September 14, 2015 / 1:17 PM / 3 years ago

Global warming hiatus could be coming to an end: UK’s Met Office

LONDON (Reuters) - Record temperatures and changes to climate patterns in the world’s oceans are among signs that a global warming pause is coming to an end, Britain’s Met Office said in a report on Monday.

Smoke billows from the chimneys of Belchatow Power Station, Europe's biggest coal-fired power plant, in this May 7, 2009 file photo. REUTERS/Peter Andrews/Files

The report comes just over two months before negotiators from almost 200 countries meet in Paris to thrash out a U.N. deal to curb global climate change.

In 2013, a United Nations report on climate science made an observation that temperatures had increased at a slower rate in the years since 1998 than the preceding 50 years.

But on Monday, the Met said in a report that observations of climate patterns in the Pacific and Atlantic Oceans combined with record global temperatures last year and expectations 2015 and 2016 would be near record highs pointed to a changing trend.

“All of these signals are consistent with what we would expect to see at the end of the slowdown,” Adam Scaife, one of the reports authors, said at a press briefing.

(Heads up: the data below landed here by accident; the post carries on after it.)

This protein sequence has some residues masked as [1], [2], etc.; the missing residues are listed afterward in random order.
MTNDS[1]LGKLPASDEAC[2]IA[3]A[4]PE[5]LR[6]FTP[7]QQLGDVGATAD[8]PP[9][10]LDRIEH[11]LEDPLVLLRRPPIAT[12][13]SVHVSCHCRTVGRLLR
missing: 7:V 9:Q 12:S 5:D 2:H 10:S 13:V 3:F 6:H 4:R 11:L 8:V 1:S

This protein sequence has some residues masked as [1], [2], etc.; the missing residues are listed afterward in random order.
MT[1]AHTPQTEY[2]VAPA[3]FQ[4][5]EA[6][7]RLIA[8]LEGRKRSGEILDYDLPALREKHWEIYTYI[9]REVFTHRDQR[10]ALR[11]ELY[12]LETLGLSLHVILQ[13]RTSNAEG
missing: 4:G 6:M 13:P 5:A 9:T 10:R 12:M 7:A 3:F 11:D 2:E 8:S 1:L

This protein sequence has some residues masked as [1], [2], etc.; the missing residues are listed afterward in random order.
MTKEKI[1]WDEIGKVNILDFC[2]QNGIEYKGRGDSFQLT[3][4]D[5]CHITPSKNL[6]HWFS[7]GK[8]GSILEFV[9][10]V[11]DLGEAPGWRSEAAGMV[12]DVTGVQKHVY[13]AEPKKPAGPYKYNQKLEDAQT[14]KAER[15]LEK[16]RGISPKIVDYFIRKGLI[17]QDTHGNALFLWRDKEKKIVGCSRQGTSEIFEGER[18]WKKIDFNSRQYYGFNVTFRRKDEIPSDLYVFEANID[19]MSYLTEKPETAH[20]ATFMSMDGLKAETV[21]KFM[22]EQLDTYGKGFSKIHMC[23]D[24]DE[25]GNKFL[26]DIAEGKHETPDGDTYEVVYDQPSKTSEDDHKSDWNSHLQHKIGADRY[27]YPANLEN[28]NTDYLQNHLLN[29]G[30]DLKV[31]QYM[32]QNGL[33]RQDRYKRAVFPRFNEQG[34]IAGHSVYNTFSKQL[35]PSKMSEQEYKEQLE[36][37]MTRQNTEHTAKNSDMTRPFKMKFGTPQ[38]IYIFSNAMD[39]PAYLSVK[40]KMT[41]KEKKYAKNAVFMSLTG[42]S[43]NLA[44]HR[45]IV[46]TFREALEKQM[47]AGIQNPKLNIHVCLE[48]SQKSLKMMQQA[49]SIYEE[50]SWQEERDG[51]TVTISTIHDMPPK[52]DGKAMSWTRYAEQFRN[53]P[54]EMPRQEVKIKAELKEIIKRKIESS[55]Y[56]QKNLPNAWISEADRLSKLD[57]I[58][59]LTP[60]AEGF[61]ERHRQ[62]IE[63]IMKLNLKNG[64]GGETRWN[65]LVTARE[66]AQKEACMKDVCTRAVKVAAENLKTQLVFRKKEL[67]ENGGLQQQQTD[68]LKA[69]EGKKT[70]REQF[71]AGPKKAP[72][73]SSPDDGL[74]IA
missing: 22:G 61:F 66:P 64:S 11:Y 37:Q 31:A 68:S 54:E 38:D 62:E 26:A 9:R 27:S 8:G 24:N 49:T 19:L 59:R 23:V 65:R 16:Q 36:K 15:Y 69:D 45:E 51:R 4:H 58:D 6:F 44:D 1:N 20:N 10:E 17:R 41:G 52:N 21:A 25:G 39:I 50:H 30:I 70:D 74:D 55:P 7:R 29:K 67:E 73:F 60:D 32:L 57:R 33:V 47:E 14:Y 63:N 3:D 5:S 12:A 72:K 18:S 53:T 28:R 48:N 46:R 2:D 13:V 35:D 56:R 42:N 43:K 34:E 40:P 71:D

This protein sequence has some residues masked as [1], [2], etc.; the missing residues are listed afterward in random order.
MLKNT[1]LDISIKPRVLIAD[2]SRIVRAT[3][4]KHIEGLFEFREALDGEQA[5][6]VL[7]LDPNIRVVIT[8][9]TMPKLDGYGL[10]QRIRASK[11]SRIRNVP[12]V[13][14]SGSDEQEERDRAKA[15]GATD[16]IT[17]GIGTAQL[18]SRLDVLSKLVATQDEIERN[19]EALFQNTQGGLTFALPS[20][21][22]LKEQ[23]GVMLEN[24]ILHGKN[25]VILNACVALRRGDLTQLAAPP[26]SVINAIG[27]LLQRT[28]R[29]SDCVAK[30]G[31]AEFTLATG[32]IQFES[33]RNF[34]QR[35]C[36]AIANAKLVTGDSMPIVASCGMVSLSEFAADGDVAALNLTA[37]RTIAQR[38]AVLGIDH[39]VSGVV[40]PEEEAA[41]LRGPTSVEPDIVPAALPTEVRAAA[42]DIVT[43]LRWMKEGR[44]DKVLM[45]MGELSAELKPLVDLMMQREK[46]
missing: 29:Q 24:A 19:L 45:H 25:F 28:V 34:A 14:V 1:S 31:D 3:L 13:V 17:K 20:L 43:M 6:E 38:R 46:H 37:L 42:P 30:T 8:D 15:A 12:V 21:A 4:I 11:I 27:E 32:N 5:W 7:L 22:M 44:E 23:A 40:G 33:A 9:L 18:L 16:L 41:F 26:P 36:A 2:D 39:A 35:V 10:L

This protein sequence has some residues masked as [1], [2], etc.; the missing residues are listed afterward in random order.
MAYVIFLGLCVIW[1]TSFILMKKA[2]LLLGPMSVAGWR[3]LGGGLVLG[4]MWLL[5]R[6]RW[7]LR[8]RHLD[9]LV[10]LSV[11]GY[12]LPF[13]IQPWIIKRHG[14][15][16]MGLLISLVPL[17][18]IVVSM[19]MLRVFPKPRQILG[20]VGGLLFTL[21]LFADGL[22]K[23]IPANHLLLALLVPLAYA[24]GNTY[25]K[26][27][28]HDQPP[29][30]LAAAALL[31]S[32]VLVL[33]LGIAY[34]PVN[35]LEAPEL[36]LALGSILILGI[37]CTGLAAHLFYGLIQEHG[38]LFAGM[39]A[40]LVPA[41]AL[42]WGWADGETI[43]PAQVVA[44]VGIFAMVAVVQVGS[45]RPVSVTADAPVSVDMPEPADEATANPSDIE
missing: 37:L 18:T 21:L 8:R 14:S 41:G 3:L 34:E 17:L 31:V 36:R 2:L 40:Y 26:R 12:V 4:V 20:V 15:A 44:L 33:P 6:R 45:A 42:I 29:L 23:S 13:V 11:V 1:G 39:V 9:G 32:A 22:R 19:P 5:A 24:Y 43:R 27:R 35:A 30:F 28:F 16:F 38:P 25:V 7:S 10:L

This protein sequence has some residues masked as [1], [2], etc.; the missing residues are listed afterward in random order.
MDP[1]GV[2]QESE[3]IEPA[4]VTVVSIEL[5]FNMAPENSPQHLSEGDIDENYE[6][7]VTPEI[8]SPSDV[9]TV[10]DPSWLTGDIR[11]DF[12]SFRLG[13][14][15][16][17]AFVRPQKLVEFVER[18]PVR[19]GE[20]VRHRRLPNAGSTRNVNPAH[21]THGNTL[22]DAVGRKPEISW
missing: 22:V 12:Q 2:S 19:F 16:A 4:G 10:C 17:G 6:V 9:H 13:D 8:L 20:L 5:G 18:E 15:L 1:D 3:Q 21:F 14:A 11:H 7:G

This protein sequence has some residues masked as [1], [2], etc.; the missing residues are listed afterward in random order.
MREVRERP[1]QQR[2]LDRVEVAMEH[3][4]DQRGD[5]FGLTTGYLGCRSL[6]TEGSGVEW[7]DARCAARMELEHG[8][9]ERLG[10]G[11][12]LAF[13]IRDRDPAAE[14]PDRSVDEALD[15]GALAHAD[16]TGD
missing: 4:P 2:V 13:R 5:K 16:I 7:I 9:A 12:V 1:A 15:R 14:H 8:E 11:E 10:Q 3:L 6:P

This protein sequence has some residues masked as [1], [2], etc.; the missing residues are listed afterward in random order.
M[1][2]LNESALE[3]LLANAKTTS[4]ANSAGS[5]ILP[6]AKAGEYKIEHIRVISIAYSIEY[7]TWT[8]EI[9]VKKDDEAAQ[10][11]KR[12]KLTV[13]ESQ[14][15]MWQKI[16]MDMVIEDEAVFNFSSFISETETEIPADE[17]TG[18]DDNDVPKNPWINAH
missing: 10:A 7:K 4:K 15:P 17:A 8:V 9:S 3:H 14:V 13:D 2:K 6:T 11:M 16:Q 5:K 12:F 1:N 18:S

Last year was the warmest since records began in the 19th century, according to the U.N. World Meteorological Organization.

The El Nino weather phenomenon - a warming of sea-surface temperatures in the Pacific - is likely to contribute to another year of record temperatures in 2015. But Scaife said man-made contributions to global warming would also play a part.

“A lot of things can occur without the influence of human beings. However, they are now occurring on top of the influence coming from man’s activity,” Scaife said.

“When an El Nino comes and raises the global temperature...that is the extra bit that creates a record,” he said.

One of the main goals of the U.N. climate pact is to stop global temperatures from rising more than 2 degrees Celsius above pre-industrial levels, what scientist say is needed to prevent the most catastrophic effects of climate change such as worsening floods, droughts, storms and rising seas.

Reporting by Susanna Twidale; editing by Susan Thomas

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